I go to a non-Catholic school, a small Christian school with both good (meaning not liberal) Catholics and Protestants in it. In various classes we read the works of the ancient Greek philosophers, and Protestant works, which are of false (or partially false) religions, and thus in the category of “bad books”, if I’m not mistaken,
Don’t we need to know about other religions to convert people and to know what we’re up against when defending our own Faith?

We need first and foremost to know Christ and what His Church teaches and only then can we be equipped to help others to the fullness of truth. Further, not knowing that the New Testament was written by those in the Church established by Christ who installed St Peter as His Supreme Vicar, Protestants are also quite unable to reasonably explain why the Protestant sects don’t have:

  1. The Eucharist (Holy Mass), Christ’s seven sacraments, the primacy and infallibility of His Pope, Her Tradition and all of Her Sacred Scriptures.
  2. Thus missing seven books of the Bible, they lack the doctrine of Purgatory in 2 Maccabees 12:46: “It is a holy and wholesome thought to pray for the dead that they may be loosed from their sins.”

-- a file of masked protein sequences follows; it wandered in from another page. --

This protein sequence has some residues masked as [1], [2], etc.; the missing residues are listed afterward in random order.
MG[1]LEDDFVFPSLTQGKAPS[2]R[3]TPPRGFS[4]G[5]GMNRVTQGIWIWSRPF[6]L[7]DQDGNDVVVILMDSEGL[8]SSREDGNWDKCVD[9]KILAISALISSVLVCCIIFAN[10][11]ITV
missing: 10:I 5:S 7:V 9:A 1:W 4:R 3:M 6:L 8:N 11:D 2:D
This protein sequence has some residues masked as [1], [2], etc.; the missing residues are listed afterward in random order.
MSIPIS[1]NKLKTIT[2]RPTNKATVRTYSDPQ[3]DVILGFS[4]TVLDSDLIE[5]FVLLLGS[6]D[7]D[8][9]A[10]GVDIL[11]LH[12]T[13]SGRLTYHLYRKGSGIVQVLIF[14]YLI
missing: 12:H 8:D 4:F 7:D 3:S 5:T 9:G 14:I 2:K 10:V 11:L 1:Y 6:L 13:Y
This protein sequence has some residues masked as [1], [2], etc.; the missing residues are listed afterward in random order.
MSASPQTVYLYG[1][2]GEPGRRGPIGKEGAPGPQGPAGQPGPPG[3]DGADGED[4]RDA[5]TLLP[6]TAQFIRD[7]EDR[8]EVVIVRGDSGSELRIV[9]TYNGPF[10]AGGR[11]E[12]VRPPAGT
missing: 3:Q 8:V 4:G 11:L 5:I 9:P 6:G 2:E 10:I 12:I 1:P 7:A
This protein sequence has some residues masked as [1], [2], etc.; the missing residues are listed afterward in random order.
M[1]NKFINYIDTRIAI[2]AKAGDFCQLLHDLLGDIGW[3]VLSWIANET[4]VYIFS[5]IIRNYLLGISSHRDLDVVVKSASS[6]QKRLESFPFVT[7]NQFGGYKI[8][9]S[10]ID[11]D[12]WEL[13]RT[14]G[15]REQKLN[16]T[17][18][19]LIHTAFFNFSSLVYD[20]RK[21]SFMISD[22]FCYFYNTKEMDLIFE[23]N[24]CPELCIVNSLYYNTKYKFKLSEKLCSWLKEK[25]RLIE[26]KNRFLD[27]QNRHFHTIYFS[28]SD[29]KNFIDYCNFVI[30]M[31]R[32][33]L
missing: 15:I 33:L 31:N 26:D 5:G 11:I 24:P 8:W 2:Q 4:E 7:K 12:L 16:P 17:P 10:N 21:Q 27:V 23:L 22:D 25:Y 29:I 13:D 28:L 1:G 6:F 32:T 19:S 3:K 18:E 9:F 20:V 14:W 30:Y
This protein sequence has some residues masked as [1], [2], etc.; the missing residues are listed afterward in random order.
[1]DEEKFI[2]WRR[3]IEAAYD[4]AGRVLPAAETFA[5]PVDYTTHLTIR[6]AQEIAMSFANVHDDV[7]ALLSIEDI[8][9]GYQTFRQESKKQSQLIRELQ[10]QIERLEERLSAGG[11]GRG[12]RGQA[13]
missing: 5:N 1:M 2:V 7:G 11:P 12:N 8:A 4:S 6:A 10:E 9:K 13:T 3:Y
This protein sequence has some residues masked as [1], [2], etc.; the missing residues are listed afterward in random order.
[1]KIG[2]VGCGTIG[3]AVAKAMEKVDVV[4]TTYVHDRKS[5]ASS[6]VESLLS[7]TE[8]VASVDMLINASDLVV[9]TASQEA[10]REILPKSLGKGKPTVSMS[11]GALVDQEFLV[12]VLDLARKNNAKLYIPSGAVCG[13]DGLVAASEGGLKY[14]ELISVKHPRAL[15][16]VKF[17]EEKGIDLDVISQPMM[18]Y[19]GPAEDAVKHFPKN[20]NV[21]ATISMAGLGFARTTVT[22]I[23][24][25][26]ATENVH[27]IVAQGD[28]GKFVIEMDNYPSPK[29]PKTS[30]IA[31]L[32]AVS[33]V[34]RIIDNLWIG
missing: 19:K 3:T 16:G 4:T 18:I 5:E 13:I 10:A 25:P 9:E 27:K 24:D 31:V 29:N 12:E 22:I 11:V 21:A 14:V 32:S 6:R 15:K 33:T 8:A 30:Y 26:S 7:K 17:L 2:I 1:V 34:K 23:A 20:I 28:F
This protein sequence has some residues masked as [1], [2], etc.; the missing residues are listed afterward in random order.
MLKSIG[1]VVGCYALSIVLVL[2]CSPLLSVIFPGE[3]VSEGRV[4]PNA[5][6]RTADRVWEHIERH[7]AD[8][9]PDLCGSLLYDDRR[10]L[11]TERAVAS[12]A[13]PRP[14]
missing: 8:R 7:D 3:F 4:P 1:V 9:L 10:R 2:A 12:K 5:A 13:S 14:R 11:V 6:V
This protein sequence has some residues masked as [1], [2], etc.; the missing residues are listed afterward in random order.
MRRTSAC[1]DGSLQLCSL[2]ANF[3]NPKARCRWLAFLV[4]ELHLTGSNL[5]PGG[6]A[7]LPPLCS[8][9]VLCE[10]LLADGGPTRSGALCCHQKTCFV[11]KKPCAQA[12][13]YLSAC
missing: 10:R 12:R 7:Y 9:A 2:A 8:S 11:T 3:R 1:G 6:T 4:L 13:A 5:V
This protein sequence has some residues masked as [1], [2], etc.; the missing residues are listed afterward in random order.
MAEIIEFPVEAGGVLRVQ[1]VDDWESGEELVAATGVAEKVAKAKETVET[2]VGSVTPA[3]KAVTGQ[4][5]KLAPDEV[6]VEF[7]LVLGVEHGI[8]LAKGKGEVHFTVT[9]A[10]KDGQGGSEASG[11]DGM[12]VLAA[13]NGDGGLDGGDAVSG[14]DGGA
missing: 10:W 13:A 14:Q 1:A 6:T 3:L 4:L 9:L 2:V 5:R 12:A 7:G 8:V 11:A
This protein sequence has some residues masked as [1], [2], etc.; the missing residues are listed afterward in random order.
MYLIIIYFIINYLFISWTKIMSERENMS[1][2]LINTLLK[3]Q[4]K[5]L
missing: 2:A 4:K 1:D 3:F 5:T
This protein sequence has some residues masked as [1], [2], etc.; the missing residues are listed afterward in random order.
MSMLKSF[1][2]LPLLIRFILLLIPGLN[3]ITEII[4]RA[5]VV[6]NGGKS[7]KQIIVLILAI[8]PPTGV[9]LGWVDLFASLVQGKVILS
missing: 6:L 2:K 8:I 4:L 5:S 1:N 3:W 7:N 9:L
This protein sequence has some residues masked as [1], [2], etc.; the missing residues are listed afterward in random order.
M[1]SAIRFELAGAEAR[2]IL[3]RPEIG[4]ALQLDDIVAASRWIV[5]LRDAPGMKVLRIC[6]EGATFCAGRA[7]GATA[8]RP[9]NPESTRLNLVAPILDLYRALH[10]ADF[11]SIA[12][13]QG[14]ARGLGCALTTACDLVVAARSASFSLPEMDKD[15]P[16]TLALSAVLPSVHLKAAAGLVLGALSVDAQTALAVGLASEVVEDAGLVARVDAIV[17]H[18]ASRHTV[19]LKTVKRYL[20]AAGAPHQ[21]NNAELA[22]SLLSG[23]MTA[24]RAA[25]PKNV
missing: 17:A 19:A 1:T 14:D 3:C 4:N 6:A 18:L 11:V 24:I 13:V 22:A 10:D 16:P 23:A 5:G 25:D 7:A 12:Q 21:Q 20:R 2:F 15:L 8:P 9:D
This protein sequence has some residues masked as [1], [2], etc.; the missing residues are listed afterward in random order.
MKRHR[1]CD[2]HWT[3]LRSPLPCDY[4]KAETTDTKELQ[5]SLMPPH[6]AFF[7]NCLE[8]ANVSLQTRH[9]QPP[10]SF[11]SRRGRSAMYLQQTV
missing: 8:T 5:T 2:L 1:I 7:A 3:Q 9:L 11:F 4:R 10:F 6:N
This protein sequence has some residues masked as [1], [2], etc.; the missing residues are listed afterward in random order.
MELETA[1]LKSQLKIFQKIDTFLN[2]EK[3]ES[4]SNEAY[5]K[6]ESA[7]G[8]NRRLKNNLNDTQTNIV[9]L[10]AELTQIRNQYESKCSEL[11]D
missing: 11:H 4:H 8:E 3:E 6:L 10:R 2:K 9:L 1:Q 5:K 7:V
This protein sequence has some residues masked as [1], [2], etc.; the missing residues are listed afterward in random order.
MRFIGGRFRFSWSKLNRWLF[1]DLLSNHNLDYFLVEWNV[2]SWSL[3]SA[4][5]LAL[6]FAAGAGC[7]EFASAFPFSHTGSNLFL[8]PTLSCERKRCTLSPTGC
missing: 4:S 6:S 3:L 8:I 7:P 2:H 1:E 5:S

3. They have no authentic teaching against contraception and against the new evils like IVF.

An Imprimatur, while a reasonable guide to fidelity, does not mean that a book is infallible.

My 1973 edition of *This Is The Faith *(after Vatican II), contains the same statement, but examples of the exposure to the danger of losing the faith are confined to:
a) Neglecting our spiritual duties
b) Reading bad books, frequenting radio or TV programs attacking, criticising or misrepresenting true religion